Logan International Inc. et al v. SureTech Completions (USA) Inc. et al

Filing 18

MEMORANDUM AND ORDER GRANTED 8 MOTION to Dismiss Plaintiffs' Verified Original Petition(Signed by Judge Nancy F. Atlas) Parties notified.(sashabranner, )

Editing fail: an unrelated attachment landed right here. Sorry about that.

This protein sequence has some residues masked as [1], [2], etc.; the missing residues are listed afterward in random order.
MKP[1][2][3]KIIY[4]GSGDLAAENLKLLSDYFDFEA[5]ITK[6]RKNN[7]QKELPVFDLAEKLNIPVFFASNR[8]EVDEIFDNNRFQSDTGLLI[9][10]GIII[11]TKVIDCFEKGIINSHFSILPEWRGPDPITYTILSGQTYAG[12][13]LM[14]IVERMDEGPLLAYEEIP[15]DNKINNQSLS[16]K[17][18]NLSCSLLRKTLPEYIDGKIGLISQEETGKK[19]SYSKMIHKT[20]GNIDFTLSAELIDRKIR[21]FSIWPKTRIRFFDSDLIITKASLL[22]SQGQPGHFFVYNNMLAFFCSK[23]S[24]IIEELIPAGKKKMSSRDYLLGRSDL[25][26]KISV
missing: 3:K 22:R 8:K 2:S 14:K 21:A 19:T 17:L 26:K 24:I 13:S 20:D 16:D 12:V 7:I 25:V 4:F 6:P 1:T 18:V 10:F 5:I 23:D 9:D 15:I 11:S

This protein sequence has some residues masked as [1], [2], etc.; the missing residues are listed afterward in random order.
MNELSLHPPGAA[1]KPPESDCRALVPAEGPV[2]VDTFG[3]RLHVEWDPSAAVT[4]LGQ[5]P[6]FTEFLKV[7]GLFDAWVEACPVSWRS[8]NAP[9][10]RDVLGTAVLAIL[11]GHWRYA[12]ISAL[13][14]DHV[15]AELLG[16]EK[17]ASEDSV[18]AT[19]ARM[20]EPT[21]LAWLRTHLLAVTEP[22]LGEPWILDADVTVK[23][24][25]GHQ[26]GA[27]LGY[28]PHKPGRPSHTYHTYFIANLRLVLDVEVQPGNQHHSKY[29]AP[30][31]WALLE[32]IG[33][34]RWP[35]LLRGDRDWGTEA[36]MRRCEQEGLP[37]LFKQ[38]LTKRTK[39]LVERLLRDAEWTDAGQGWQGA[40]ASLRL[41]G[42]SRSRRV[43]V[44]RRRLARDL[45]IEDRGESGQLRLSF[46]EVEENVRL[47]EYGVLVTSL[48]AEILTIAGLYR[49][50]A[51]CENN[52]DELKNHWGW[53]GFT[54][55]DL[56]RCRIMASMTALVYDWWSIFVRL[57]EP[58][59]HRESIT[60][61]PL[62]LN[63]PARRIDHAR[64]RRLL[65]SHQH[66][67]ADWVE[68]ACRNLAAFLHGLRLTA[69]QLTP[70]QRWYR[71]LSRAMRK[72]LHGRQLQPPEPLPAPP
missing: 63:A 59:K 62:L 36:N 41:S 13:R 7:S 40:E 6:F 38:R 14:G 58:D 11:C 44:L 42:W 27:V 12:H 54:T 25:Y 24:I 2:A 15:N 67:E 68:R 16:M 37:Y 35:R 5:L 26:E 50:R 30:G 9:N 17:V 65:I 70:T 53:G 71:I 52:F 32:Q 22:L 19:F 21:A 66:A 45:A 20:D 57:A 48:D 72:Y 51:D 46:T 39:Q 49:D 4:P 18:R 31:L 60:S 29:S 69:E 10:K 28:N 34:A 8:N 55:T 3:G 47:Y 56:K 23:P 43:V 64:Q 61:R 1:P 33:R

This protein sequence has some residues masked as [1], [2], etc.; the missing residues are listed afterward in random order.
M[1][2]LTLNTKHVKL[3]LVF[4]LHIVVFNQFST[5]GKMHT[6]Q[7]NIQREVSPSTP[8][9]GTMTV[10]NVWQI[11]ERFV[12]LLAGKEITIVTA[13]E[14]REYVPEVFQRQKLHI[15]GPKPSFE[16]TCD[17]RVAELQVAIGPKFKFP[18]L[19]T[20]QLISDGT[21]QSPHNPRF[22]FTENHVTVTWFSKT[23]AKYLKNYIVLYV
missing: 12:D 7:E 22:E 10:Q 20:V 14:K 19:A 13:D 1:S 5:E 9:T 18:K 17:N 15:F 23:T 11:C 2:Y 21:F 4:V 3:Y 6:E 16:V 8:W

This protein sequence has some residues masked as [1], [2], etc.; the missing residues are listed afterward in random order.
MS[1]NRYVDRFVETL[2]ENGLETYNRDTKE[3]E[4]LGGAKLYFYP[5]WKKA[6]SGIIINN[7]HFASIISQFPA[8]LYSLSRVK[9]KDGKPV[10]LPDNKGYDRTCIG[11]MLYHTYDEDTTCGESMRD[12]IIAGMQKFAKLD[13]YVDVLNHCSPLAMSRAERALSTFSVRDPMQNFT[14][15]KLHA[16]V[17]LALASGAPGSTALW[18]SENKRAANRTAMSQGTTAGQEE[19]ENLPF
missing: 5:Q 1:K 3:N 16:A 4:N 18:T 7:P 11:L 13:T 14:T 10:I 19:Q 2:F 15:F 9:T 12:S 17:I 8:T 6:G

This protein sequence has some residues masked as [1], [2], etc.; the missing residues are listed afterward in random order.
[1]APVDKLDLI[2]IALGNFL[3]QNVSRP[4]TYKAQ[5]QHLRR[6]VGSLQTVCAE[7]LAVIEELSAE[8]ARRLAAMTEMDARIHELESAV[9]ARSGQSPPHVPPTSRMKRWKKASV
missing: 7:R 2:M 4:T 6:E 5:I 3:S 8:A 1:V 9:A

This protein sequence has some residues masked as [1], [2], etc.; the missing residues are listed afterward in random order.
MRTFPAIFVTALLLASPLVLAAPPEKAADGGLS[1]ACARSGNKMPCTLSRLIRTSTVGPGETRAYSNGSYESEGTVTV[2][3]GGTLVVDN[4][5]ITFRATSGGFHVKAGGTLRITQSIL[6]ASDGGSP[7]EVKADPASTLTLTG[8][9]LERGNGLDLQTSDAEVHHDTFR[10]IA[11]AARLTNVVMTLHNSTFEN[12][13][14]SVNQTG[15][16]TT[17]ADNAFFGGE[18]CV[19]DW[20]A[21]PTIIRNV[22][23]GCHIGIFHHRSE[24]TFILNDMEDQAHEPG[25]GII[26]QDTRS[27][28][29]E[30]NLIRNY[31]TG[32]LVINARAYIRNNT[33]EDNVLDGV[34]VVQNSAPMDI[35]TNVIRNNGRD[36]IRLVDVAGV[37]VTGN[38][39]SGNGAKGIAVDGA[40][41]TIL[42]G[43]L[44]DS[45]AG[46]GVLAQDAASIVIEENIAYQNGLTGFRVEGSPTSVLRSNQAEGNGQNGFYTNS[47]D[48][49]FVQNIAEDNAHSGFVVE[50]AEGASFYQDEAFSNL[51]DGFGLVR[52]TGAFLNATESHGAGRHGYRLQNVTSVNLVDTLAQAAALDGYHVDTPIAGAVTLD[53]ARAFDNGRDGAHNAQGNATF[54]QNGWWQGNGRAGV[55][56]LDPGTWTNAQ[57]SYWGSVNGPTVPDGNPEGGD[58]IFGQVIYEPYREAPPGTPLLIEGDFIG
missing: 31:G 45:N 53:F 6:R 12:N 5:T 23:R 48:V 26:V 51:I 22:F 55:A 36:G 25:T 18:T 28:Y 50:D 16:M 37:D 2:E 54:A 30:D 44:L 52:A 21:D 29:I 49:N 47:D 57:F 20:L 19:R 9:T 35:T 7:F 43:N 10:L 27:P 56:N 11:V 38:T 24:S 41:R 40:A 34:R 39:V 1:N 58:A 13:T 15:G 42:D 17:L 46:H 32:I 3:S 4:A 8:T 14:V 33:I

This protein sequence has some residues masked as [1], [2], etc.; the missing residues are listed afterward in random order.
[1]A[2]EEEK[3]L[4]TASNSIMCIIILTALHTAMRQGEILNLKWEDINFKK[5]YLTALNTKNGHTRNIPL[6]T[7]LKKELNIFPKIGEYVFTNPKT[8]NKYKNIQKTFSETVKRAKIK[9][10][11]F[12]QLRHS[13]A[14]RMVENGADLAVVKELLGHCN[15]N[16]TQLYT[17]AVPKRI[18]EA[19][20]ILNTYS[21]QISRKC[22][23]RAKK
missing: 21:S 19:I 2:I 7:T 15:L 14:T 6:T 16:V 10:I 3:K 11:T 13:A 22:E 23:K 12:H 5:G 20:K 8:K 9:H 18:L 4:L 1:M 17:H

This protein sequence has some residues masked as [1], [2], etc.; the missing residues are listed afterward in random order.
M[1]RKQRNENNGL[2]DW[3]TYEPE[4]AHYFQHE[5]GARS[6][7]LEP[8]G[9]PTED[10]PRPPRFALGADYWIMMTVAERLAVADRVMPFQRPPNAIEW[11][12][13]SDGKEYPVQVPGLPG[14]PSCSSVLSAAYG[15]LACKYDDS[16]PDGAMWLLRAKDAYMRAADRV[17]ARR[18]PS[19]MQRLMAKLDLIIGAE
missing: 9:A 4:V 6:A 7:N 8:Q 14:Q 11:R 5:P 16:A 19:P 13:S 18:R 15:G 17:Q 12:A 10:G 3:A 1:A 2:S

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IN THE UNITED STATES DISTRICT COURT FOR THE SOUTHERN DISTRICT OF TEXAS HOUSTON DIVISION LOGAN INTERNATIONAL INC., et al., Plaintiffs, § § § § v. § § SURETECH COMPLETIONS (USA), § INC., et al., § Defendants. § CIVIL ACTION NO. H-13-0492 MEMORANDUM AND ORDER This case is before the Court on the Motion to Dismiss [Doc. # 8] filed by Defendants SureTech Completions (USA) Inc. (“SureTech”) and Sanjel (USA) Inc. (“Sanjel”). Plaintiffs Logan International Inc. (“Logan”) and Logan Completion Systems, Inc. (“LCS”) filed a Response [Doc. # 13], and Defendants filed a Reply [Doc. # 17]. Having reviewed the full record, the Court concludes that this lawsuit should be dismissed based on the doctrine of forum non conveniens. As a result, the Court grants Defendants’ Motion to Dismiss and dismisses this case without prejudice to its being litigated in Canada. I. FACTUAL AND PROCEDURAL BACKGROUND Logan is a Canadian corporation claiming to have its principal place of business in Houston, Texas. Source Energy Tool Services Inc. (“Source”) (another Canadian P:\ORDERS\11-2013\0492MD.wpd 130610.0817 corporation) developed proprietary technology for manufacturing tools used in fracing operations in oil fields. Sean Campbell, a citizen of Canada, was employed by Source and participated in the development of the proprietary technology. Destiny Resource Service Corp. (“Destiny”) purchased Source on May 3, 2010. Destiny then changed its name to Logan International, Inc. on May 13, 2010. Logan’s wholly-owned subsidiary, LCS, is the “successor-by-amalgamation” to Source. Plaintiffs allege that Campbell unlawfully misappropriated Source’s trade secrets when he resigned his employment with Source and formed his own Canadian company called “SureTech.” In December 2011, Sanjel Corporation acquired Campbell’s company. Plaintiffs allege that Sanjel began improperly marketing Source’s propriety technology as its own. Logan filed a lawsuit in federal court on April 13, 2012, naming several defendants including SureTech and Sanjel. See Civil Action No. H-12-1139. Logan asserted theft of trade secrets, tortious interference with existing and prospective business relations, unfair competition, violations of the Lanham Act and the Theft Liability Act, conspiracy, conversion, and unjust enrichment against all defendants, including SureTech and Sanjel. On June 20, 2012, Logan and LCS filed a related lawsuit in Alberta, Canada, against the same defendants named in the federal lawsuit, as well as three employees P:\ORDERS\11-2013\0492MD.wpd 130610.0817 2 of Orion Machining and Manufacturing Inc. (“Orion”) (“Canada Lawsuit”). In the Canada Lawsuit, Logan and LCS alleged that Campbell willfully misappropriated Source’s confidential and proprietary information. Plaintiffs in the Canada Lawsuit alleged that Campbell and the Orion employees improperly copied Source’s tools and marketed them to customers throughout North America. Defendants in the first federal lawsuit moved to dismiss on the basis of forum non conveniens and lack of personal jurisdiction. By Memorandum and Order [Doc. # 23 in Civil Action No. H-12-1139], the Court held that it lacked personal jurisdiction over all defendants except Defendants SureTech Completions Canada Ltd. and Sanjel Corporation (not defendants in this new lawsuit). The Court found also that forum non conveniens applied and required dismissal of the “lawsuit” in favor of the Canadian court and without prejudice to its being litigated in Canada.1 Logan neither moved for reconsideration nor appealed the Court’s ruling. Instead, Logan refiled the lawsuit in Texas state court. In the new lawsuit, LCS is an additional Plaintiff, and SureTech and Sanjel are the only named defendants. Plaintiffs included new allegations that Defendants have made a single sale of the 1 Plaintiffs argue that the Court’s forum non conveniens ruling in the prior lawsuit did not apply to these two Defendants. In that lawsuit, the Court had already held that it did not have personal jurisdiction over these two Defendants and, therefore, they were not subject to any ruling by the Court. The Court’s analysis and ruling, however, involved whether the lawsuit in its entirety was subject to dismissal based on forum non conveniens. P:\ORDERS\11-2013\0492MD.wpd 130610.0817 3 technology to a customer in Texas, and that Defendants made a presentation in August 2012 during a trade show in Houston.2 Defendants filed a timely Notice of Removal, and the new lawsuit was transferred to the docket of the undersigned. Defendants moved to dismiss on the basis of forum non conveniens.3 The Motion to Dismiss has been fully briefed and is now ripe for decision. II. DOCTRINE OF FORUM NON CONVENIENS A. Forum Non Conveniens Generally Defendants seek dismissal of this case on the basis of forum non conveniens in favor of the lawsuit currently pending in Canada. The “doctrine of forum non conveniens proceed[s] from [the] premise [that] . . . [i]n rare circumstances, federal courts can relinquish their jurisdiction in favor of another forum.” DTEX, LLC v. BBVA Bancomer, S.A., 508 F.3d 785, 794 (5th Cir. 2007) (quoting Quackenbush v. Allstate Ins. Co., 517 U.S. 706, 722 (1996) (emphasis omitted)). “The essence of the forum non conveniens doctrine is that a court may decline jurisdiction and may actually dismiss a case, even when the case is properly before the court, if the case more conveniently could be tried in another forum.” In re Volkswagen of Am., Inc., 2 The August 2012 trade show presentation occurred prior to the dismissal of the first federal lawsuit in September 2012. 3 Defendants argued also that venue in this district is improper. P:\ORDERS\11-2013\0492MD.wpd 130610.0817 4 545 F.3d 304, 313 (5th Cir. 2008) (citing Gulf Oil Corp. v. Gilbert, 330 U.S. 501, 507 (1947)). Building on its holding in Gilbert, the Supreme Court later established the framework for analyzing forum non conveniens in an international context. See Piper Aircraft Co. v. Reyno, 454 U.S. 235 (1981). Defendants have the burden to prove all elements in the forum non conveniens analysis. In re Air Crash Disaster Near New Orleans, 821 F.2d 1147, 1164 (5th Cir. 1987) (en banc). B. Plaintiff’s Choice of Forum Ordinarily, a strong favorable presumption is applied to the plaintiff’s choice of forum. The plaintiff’s choice of forum is not a distinct factor in the analysis, but “it is nonetheless taken into account as it places a significant burden on the movant to show good cause for the transfer.” Volkswagen, 545 F.3d at 314, n.10. “[U]nless the balance is strongly in favor of the defendant, the plaintiff’s choice of forum should rarely be disturbed.” Gilbert, 330 U.S. at 508. Stated differently, under the forum non conveniens doctrine, dismissal is permitted “only in favor of a substantially more convenient alternative.” Volkswagen, 545 F.3d at 314. This strong showing that the alternative forum is substantially more convenient is required, in part, because dismissal under forum non conveniens may cause the plaintiff to “lose out completely, through the running of the statute of limitations in the forum finally deemed appropriate.” Volkswagen, 545 F.3d at 313, n.8. In this case, however, Plaintiffs have P:\ORDERS\11-2013\0492MD.wpd 130610.0817 5 already filed a virtually identical lawsuit in Canada, and Defendants have affirmatively waived any potential statute of limitations defenses in the Canadian forum. The plaintiff's choice of forum is not dispositive of the forum non conveniens issue. See, DTEX, 508 F.3d at 795 (citing Piper Aircraft, 454 U.S. at 255-56; Wilson v. Humphreys (Cayman) Limited, 916 F.2d 1239, 1246 (7th Cir. 1990)). “Judicial concern for allowing citizens of the United States access to American courts has been tempered by the expansion and realities of international commerce. When an American corporation doing extensive foreign business brings an action for injury occurring in a foreign country, many courts have partially discounted the plaintiff's preference of a United States forum.” DTEX, 508 F.3d at 795. In this case, Logan and LCS are both Canadian companies, although they claim to have their principal place of business in Houston. SureTech is a Delaware corporation, and Sanjel is a Montana corporation. It is undisputed that Logan and LCS do extensive business in Canada and that the alleged wrongful misappropriation of LCS’s proprietary technology occurred in Canada. As a result, the Canadian Plaintiffs’ choice of forum is entitled to little preference. P:\ORDERS\11-2013\0492MD.wpd 130610.0817 6 C. Existence of an Alternative Forum The Court must first “determine whether there exists an alternative forum.” Id. at 794 (quoting Piper Aircraft, 454 U.S. at 254 n.22). The Court considers whether each Defendant is subject to service of process in the alternative forum, and whether an adequate remedy is available there. Id. (citing Piper Aircraft, 454 U.S. at 254-55 n.22; McLennan v. Am. Eurocopter Corp., 245 F.3d 493, 424 (5th Cir. 2001); Gonzalez v. Chrysler Corp., 301 F.3d 377 (5th Cir. 2002)). A foreign forum is available when the entire case and all the parties are within that forum’s jurisdiction, either by operation of law or by consent. See id. (citing Baumgart v. Fairchild Aircraft Corp., 981 F.2d 824, 835 (5th Cir. 1993) (quoting In re Air Crash, 821 F.2d at 1164)). Logan and LCS have a related lawsuit pending in Canada, and Defendants have affirmatively consented to personal jurisdiction in the Canadian court. As a result, the Court concludes that Canada provides an available forum for this dispute. “A foreign forum is adequate when the parties will not be deprived of all remedies or treated unfairly, even though they may not enjoy all the benefits of an American court.” Id. (citing Baumgart, 981 F.2d at 835). “Adequacy” does not require that the alternative forum provide identical relief, either qualitative or quantitative, as an American court. Id. “In a forum non conveniens context, the Supreme Court has stated that a dismissal ‘may be granted even though the law P:\ORDERS\11-2013\0492MD.wpd 130610.0817 7 applicable in the alternative forum is less favorable to the plaintiff’s chance of recovery.” Calix-Chacon v. Global Intern. Marine, Inc., 493 F.3d 507, 515 (5th Cir. 2007) (quoting Piper Aircraft, 454 U.S. at 250). A difference in the law that is unfavorable to the plaintiff should not play a significant role in the forum non conveniens analysis unless the remedy in the alternative forum “is so clearly inadequate or unsatisfactory that it is no remedy at all.” Piper Aircraft, 454 U.S. at 254. Plaintiffs argue that Canada is not an adequate forum because injunctive relief is not available in that forum. Plaintiff’s inability to obtain identical relief in Canada does not render the Canadian court inadequate. See, e.g., DTEX, 508 F.3d at 797. Moreover, the record reflects that injunctive relief is available in the Canadian court, and that Plaintiffs in the Canada Lawsuit have requested that relief. The Court concludes that the Canadian court is an available and adequate forum for this dispute. This is true particularly in light of the Canada Lawsuit currently pending there. D. Private and Public Interest Factors The Court must next determine which forum is best suited to the litigation. See DTEX, 508 F.3d at 794 (citing Piper Aircraft, 454 U.S. at 255). Specifically, the Court must consider whether “certain private and public interest factors weigh in favor P:\ORDERS\11-2013\0492MD.wpd 130610.0817 8 of dismissal.” Id. (quoting McLennan, 245 F.3d at 424). “The court must bear in mind that ‘the ultimate inquiry is where trial will best serve the convenience of the parties and the interests of justice.’” Id. (quoting In re Air Crash, 821 F.2d at 1162 (quoting Koster v. Am. Lumbermens Mut. Cas. Co., 330 U.S. 518, 527 (1947)). The private interest factors include: (1) ease of access to evidence; (2) the availability of compulsory process for unwilling witnesses; (3) the cost of willing witnesses attending trial; (4) if relevant, the possibility of viewing the subject premises; and (5) all other factors that might make the trial more efficient or less expensive. See DTEX, 508 F.3d at 798 (citing Gilbert, 330 U.S. at 508). With reference to the first factor, the vast majority of the relevant documents – particularly those related to the seminal misappropriation issue – are located in Canada or are subject to the control of the Canadian plaintiffs or a Canadian defendant. Plaintiffs argue that key evidence relating to “marketing and sale of these trade secrets” is in Texas, but discovery relating to the single alleged sale in Texas and to the single trade show presentation (at which Plaintiffs’ representatives were present) is relevant only once the misappropriation issue has been determined in Plaintiffs’ favor. Regarding the availability of compulsory process, the vast majority of the essential witnesses on the misappropriation issue are employees of Canadian corporations headquartered in Canada. P:\ORDERS\11-2013\0492MD.wpd 130610.0817 It is unlikely that testimony requiring 9 compulsory process would be needed to demonstrate an alleged sale of the technology in Texas or to describe a lunchtime presentation at a trade show at which Plaintiffs’ representatives were present. Plaintiffs’ argument that they would need to subpoena every individual present at the luncheon presentation is unpersuasive. The Court notes also that the district courts in the United States may compel testimony or production of documents from a resident of that district to be used in the litigation in Canada. See 28 U.S.C. § 1782(a). There is no indication that Canada provides similar statutory assistance for litigants in the United States to compel testimony and documents from persons residing in Canada. “[T]o fix the place of trial at a point where litigants cannot compel personal attendance and may be forced to try their cases on deposition is to create a condition not satisfactory to litigants.” DTEX, 508 F.3d at 799 (quoting Perez & Compania (Cataluna), S.A. v. M/V Mexico I, 826 F.2d 1449, 1453 (5th Cir. 1987)). The cost of willing witnesses’ attendance weighs in favor of trial in Canada. Although it is likely to be as expensive to travel from Canada to Houston as it is to travel from Houston to Canada, it appears from the evidence that there are significantly more material witnesses in Canada than in Houston. Regarding the fourth factor, there is no indication that a premises view is needed in this case. As to the fifth factor, judicial economy favors resolution of all P:\ORDERS\11-2013\0492MD.wpd 130610.0817 10 claims in one trial. DTEX, 508 F.3d at 800. Judicial economy strongly favors trying this case one time in the Canada Lawsuit rather than having one trial in Canada and a second trial in Houston. The public interest factors include: (1) the administrative difficulties flowing from and involving court congestion; (2) the local interest in having localized controversies resolved at home; (3) the interest in having the trial in a forum that is familiar with the law that governs the action; (4) the avoidance of unnecessary problems in conflicts of law, or in application of foreign law; and (5) the unfairness of burdening citizens in an unrelated forum with jury duty. DTEX, 508 F.3d at 802 (citations omitted). Regarding the first factor, all courts are busy. The courts in the Southern District of Texas are efficient. Nonetheless, given the likely discovery problems discussed above in trying to obtain discovery from individuals and companies in Canada, there is little likelihood that the case would reach trial here sooner than it would in Canada, where it has already been pending since June 2012. The third and fourth factors relate to governing law. This lawsuit arises from the alleged misappropriation by Sean Campbell, a Canadian citizen, of proprietary information from a Canadian company in Canada. Campbell then, together with employees of a different Canadian company, allegedly used Source’s proprietary information to develop technology that Defendants are currently marketing. It appears P:\ORDERS\11-2013\0492MD.wpd 130610.0817 11 likely that Canadian law will govern the fundamental liability questions in this case because Canada has the “most significant relationship” to the alleged misappropriation. See Access Telecom, Inc. v. MCI Telecomms. Corp., 197 F.3d 694, 705 (5th Cir. 1999); Jelec USA, Inc. v. Safety Controls, Inc., 498 F. Supp. 2d 945, 951-52 (S.D. Tex. 2007). This factor weighs heavily in favor of trying this case in Canada. The second and fifth factors relate to having controversies resolved locally. This is fundamentally a Canadian dispute between Canadian companies involving alleged trade secret misappropriate by a Canadian individual in Canada. It is Canada that has significantly greatest local interest in the controversy, and it would be unfair to burden citizens in Houston with this Canadian dispute simply because Defendants made a one-time lunchtime presentation during a trade show. The private and public interest factors indicate that the Canadian forum is a substantially more convenient alternative. As a result, dismissal of this lawsuit in favor of that court is appropriate. IV. CONCLUSION AND ORDER Defendants have overwhelmingly satisfied their burden to demonstrate that the Canadian forum is substantially more convenient for resolving this dispute. This is particularly true where, as here, the misappropriation issues are pending and should P:\ORDERS\11-2013\0492MD.wpd 130610.0817 12 be resolved in Canada before damages issues become material. Therefore, this lawsuit is dismissed pursuant to the doctrine of forum non conveniens, without prejudice and in favor of the pending Canadian Lawsuit. As a result, it is hereby ORDERED that Defendants’ Motion to Dismiss [Doc. # 8] is GRANTED. The Court will issue a separate Dismissal Order. SIGNED at Houston, Texas, this 10th day of June, 2013. P:\ORDERS\11-2013\0492MD.wpd 130610.0817 13